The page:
A State Board of Education trustee who campaigned on righting a ship he felt had listed too far to the right announced Monday he will not seek re-election to represent Gregg and Northeast Texas counties.
Republican Thomas Ratliff of Mount Pleasant said he will serve the remainder of his term to December 2016.
“I’m not going to go quietly in my last 18 months,” he added. “I may be a duck, but I’m not considering myself lame.”
The State Board of Education chooses textbooks for public education and oversees the nearly $40 billion Permanent School Fund.
The textbook selection process had drawn international media attention when Ratliff decided to seek office, as far-right conservatives fought off mention of climate change in textbooks, and insisted they teach that Moses greatly influenced America’s founders and include creationism in science texts.
A moderate Republican, Ratliff set out to ease political partisanship on the nine-member elected board. The 31 counties in his District 9 are home to 1.6 million Texans and more than 180 school districts.
“When I first decided to run, it was right after the somewhat infamous social studies adoption,” Ratliff said, noting he was the only member with children in public school when he took office. “The majority of the board at the time, to me it felt like, was more motivated by politics and ideology than by education. In my 4 1/2 four-and-a-half years so far, we’ve got, including me, eight new members that weren’t there when I got there. I think that has helped as much as anything. And, we’ve got people on there that have kids in public schools, have family members who work in public schools.”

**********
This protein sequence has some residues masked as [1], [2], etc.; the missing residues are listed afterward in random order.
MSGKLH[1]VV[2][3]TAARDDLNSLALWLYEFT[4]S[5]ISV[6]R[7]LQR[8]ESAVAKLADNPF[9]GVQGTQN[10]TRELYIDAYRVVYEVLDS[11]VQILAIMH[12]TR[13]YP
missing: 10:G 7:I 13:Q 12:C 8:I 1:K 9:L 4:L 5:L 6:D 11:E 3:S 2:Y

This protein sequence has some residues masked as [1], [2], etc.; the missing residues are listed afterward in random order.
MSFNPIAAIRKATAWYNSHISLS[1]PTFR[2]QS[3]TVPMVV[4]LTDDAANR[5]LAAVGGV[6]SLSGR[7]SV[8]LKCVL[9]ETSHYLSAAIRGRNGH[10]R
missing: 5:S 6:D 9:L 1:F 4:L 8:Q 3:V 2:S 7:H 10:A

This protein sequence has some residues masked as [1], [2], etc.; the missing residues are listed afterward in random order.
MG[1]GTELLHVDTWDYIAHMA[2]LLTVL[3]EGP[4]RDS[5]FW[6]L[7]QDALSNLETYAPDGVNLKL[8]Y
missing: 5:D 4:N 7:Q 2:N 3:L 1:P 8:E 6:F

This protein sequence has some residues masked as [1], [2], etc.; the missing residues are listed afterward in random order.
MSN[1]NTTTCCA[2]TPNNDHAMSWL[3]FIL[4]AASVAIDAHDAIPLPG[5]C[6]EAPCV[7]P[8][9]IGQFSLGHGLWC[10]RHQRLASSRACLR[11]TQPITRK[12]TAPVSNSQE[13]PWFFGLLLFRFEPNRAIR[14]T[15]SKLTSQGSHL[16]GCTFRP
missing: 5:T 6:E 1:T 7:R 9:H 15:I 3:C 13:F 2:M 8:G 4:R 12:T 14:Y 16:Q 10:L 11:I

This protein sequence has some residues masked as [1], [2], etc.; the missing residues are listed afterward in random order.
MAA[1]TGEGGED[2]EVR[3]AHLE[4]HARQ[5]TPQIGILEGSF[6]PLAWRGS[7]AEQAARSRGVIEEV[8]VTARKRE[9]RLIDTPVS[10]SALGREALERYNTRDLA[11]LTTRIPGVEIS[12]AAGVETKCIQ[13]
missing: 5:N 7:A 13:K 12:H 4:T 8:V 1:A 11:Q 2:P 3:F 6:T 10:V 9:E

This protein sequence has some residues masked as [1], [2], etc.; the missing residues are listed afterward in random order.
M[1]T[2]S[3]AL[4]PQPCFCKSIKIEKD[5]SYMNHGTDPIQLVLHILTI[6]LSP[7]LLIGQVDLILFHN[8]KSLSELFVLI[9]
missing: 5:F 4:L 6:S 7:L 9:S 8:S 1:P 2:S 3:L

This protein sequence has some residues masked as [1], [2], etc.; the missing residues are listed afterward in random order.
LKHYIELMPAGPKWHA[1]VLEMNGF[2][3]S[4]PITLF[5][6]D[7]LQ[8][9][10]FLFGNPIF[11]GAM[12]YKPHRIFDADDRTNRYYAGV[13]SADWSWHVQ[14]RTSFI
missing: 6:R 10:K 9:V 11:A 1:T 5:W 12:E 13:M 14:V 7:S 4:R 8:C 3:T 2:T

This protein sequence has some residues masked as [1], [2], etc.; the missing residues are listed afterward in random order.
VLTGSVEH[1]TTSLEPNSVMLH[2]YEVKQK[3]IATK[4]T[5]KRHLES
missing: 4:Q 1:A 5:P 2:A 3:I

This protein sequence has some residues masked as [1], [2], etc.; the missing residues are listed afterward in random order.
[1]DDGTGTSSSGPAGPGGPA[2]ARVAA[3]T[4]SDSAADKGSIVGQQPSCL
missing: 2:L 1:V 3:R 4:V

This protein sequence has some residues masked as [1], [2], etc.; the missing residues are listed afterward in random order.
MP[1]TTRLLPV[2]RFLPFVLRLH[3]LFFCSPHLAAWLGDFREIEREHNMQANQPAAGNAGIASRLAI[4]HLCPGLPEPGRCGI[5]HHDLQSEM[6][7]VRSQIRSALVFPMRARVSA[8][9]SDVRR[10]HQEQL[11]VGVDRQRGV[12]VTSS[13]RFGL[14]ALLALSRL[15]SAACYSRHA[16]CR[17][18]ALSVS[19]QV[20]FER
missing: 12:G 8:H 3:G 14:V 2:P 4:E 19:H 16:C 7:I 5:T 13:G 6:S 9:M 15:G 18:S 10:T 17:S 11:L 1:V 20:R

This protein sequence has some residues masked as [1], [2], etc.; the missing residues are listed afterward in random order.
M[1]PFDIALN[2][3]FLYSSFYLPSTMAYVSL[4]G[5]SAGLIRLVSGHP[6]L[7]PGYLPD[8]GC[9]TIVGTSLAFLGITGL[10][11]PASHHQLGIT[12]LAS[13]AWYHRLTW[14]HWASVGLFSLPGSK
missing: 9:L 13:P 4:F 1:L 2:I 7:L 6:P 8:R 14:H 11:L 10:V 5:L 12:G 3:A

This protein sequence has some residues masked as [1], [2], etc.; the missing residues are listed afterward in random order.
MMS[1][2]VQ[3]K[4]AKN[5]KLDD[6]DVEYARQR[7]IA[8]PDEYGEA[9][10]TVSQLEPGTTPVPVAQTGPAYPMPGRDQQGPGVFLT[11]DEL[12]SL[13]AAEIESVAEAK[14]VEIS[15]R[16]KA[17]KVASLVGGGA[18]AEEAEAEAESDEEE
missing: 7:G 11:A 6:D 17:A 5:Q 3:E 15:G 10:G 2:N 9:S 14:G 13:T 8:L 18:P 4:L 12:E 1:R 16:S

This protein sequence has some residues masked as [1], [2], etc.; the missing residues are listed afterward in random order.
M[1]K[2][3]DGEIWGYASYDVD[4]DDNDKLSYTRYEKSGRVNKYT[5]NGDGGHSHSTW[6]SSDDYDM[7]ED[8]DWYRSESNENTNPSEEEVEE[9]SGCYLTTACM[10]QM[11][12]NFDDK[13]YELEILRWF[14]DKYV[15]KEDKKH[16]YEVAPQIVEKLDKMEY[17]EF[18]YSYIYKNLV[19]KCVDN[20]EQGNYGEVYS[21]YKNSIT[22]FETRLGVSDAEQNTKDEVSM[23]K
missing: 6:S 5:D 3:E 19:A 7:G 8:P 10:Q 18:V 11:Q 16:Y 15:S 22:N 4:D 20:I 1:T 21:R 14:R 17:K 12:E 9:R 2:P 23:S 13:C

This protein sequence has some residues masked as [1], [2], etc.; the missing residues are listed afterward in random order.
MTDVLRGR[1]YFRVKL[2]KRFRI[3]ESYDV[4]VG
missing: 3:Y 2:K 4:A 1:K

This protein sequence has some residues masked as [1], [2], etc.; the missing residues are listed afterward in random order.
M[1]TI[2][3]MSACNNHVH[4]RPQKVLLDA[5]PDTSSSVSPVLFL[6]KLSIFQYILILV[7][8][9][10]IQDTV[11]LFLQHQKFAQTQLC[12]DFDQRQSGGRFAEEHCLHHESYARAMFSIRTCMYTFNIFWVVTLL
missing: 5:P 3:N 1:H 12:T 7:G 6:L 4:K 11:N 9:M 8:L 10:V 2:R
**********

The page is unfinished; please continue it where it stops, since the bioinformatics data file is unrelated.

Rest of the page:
Ratliff wanted a closer relationship between the sometimes distant board and educators on the ground.
“I have been and will continue to be an advocate for local control,” he said, noting his support for legislation that which allowed school districts to pick their own textbooks without losing state funds to buy them. “Now, they get the same amount of money, The state gives all the money to the district and says, ‘You determine what you’re going to buy with it.’ We’re going to let 7,000 elected (school) board members run their districts.”
Ratliff is the son of former Sen. and acting Lt. Gov. Bill Ratliff, R-Mount Pleasant. The elder Ratliff wrote much of today’s Public Education Code and school finance formulas. His brother, Republican Bennett Ratliff of Coppell, is a former state representative.
Thomas Ratliff said he had no political office in his future sights. A lobbyist for several companies including Microsoft, he said he will continue pursuing that career — without taking fire from political enemies who accused him of using his office to benefit clients.
“I’ll continue to earn a living,” he said. “I don’t have to worry about getting attacked for who I am or what I am. … I think, by and large, I can look behind me and say I accomplished a lot of good things.”